Editor's note: This is The Tribune's top local news story of 2012 as selected by the newsroom staff.
Few local controversies have spurred as many environmentalists to action and had as far-reaching consequences as plans by Pacific Gas and Electric Co. to conduct high-energy seismic surveys offshore of Diablo Canyon nuclear power plant.
The utility had planned on doing the deep earthquake fault mapping in November and December. The company had received most of the permits it needed to do the work until it ran into a regulatory brick wall at the California Coastal Commission.
After an emotional daylong hearing in November in Santa Monica, the commission unanimously rejected the proposal. In the run-up to the meeting, the agency had gotten tens of thousands of e-mails and letters opposing the project from environmental activists from across the state.
This resounding rejection has left both PG&E and Southern California Edison, owners of the San Onofre Nuclear Generating Station, unsure how to proceed with their ongoing seismic threat assessments. Southern California Edison had planned on conducting its own high-energy surveys offshore of San Onofre in March.
We will meet with Southern California Edison in January, said Alison Dettmer, Coastal Commission deputy director. They are forming a seismic independent peer review panel similar to the one at Diablo Canyon, but their plans for high-energy surveys are on hold.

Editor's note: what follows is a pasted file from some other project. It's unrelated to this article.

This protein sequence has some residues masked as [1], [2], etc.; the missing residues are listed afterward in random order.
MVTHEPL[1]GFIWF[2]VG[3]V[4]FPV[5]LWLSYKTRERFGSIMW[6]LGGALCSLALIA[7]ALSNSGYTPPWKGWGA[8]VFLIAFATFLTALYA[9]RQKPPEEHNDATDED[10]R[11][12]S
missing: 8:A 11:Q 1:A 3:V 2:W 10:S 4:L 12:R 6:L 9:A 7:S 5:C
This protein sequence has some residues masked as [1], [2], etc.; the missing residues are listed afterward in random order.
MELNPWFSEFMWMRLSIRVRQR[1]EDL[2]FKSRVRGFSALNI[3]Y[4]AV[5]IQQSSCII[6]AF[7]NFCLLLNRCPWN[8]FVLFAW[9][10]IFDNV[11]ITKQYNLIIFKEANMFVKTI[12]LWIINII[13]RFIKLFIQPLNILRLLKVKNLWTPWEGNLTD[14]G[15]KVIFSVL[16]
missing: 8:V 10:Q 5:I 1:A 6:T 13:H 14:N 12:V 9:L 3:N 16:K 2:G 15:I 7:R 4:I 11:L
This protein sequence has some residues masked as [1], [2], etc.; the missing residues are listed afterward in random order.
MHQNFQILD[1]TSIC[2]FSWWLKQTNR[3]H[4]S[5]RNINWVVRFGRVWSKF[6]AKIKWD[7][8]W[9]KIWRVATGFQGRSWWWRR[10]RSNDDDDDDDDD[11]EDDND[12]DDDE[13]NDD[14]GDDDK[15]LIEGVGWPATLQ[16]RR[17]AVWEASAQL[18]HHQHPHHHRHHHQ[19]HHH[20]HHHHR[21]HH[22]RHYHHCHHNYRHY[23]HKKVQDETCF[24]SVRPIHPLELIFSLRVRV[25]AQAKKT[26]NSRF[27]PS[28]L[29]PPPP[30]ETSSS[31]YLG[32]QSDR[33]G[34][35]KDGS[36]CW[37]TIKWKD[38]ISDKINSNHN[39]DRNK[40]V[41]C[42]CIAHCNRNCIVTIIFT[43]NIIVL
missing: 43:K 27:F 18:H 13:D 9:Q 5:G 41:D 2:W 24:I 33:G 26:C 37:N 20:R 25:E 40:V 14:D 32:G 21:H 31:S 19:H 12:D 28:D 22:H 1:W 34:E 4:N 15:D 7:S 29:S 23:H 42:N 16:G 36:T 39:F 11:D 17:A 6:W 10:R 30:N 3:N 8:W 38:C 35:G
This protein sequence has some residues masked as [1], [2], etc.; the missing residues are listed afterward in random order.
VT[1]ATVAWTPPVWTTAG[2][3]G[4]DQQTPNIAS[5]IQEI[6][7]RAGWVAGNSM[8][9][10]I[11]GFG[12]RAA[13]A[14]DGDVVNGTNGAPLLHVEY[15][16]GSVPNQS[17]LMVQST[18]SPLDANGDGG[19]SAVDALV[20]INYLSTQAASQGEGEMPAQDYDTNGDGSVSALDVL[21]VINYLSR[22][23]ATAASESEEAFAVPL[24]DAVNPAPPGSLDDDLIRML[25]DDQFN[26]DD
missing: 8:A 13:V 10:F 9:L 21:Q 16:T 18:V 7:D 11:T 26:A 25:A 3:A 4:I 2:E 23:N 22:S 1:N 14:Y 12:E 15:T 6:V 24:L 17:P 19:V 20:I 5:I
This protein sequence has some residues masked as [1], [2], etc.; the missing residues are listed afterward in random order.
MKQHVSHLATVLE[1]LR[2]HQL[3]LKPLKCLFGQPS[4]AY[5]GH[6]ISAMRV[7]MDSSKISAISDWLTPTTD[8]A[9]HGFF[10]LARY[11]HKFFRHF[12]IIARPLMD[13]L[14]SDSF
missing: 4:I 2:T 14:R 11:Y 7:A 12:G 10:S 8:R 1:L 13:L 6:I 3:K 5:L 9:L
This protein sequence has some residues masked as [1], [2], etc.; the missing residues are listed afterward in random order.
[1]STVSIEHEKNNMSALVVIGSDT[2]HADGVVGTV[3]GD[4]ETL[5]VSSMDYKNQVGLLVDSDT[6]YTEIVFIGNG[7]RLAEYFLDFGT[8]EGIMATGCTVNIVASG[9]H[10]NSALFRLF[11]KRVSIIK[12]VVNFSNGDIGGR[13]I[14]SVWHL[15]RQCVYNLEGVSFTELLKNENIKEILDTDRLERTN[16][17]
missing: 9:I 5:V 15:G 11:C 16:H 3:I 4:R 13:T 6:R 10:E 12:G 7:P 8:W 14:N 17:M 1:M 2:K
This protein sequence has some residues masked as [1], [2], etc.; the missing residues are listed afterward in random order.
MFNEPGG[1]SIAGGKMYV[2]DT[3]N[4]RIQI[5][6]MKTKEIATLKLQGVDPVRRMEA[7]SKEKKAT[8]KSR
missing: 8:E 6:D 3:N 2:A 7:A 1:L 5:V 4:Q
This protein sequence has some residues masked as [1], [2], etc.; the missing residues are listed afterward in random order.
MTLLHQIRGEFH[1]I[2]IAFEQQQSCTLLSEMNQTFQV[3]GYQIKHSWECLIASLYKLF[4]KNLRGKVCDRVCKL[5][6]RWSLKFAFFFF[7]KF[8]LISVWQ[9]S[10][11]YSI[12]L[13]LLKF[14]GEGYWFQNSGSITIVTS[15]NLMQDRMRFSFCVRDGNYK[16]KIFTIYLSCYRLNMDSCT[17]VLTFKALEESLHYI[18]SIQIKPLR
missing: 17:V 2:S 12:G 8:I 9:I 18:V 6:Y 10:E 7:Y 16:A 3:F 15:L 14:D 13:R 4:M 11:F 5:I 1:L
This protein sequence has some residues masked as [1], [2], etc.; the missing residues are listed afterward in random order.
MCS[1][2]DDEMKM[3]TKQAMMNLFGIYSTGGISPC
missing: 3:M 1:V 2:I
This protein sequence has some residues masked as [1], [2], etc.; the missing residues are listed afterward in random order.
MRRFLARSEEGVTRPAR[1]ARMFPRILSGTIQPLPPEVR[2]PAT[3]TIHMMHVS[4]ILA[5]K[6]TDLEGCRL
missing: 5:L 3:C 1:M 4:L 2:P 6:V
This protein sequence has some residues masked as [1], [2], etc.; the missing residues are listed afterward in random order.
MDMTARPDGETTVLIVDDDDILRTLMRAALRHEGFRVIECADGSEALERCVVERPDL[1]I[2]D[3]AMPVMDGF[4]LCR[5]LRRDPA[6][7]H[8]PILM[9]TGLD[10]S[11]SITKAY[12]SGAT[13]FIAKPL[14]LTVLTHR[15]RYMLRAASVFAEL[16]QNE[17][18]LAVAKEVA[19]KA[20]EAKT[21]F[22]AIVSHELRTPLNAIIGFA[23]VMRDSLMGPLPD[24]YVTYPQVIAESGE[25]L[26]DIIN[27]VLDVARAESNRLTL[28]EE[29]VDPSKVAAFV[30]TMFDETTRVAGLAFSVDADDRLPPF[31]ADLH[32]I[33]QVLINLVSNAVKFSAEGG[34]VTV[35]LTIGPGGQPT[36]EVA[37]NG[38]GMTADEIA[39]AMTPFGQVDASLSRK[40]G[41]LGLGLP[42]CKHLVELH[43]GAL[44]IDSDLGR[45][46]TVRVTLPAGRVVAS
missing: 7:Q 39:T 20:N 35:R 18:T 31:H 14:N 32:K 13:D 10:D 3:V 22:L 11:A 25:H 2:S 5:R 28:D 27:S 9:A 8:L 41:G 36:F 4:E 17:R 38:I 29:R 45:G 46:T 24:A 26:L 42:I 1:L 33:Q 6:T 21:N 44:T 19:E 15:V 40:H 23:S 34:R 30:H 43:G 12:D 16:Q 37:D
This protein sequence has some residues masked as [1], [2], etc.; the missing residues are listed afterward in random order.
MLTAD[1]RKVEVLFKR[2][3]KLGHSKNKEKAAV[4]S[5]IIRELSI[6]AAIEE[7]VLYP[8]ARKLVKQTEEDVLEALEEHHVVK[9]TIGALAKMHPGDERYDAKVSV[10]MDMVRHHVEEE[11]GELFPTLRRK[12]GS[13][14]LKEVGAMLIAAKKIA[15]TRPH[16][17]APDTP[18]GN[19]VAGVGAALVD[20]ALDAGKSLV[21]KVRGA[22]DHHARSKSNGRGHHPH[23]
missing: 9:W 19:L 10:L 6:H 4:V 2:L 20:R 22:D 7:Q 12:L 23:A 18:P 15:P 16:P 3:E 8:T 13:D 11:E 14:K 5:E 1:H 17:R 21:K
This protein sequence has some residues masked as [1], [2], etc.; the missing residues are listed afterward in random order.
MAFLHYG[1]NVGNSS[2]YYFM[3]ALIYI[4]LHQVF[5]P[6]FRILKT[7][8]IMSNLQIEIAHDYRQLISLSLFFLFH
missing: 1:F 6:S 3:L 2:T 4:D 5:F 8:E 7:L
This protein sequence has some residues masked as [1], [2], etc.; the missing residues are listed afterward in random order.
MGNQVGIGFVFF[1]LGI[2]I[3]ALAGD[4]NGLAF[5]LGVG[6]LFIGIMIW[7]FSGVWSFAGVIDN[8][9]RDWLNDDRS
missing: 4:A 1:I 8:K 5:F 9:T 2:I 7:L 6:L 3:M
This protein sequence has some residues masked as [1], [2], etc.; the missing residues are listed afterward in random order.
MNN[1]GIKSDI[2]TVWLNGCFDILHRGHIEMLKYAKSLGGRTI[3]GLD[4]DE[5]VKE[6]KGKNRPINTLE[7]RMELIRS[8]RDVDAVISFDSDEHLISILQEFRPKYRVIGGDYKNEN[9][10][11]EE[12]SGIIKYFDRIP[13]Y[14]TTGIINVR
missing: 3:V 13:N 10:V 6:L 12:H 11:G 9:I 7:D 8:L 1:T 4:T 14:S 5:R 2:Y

High-energy seismic surveys consist of using ship-towed air guns to emit very loud blasts of sound into the ocean, which penetrate deep into the Earths crust and bounce back to be picked up hydrophones. This data allows seismologists to create three-dimensional images of offshore faults at depths where earthquakes occur.
The March 2011 Fukushima nuclear disaster in Japan, which was caused by an unexpectedly powerful earthquake and resulting tsunami, prompted legislators and several state agencies, including the California Public Utilities Commission, to call for state-of-the-art seismic testing around the states two nuclear plants.
What galvanized opposition to the sonic blasting was the damage it could do to marine life. At a minimum, it would kill fish larvae near the air guns, disrupt commercial fishing and harass marine mammals.
PG&E maintained that the surveys would do minimal damage and pointed to the fact that they are done regularly in the Gulf of Mexico and other locations without mass fish die-offs and other dire consequences predicted by environmental activists.
But the activists werent buying it, and neither did the Coastal Commission. The commission ruled that the utility did not provide enough information about the effects of the surveys or adequately mitigate for them.
Seismologists with PG&E are busy studying the data they have already collected from onshore 3D surveys as well as low-energy offshore surveys, both of which garnered essentially no opposition. It will be early this year before the utility decides whether it will reapply to do high-energy surveys in November and December.
The Tribune's top stories of 2012
1. PG&E's plans to conduct seismic surveys offshore of Diablo Canyon nuclear power plant | 2. The ban on disposable plastic bags at SLO County retailers | 3. Accreditation and budget challenges at Cuesta College | 4. The Lisa Solomon controversy in the Paso Robles Police Department | 5. Violence by patients on staff at Atascadero State Hospital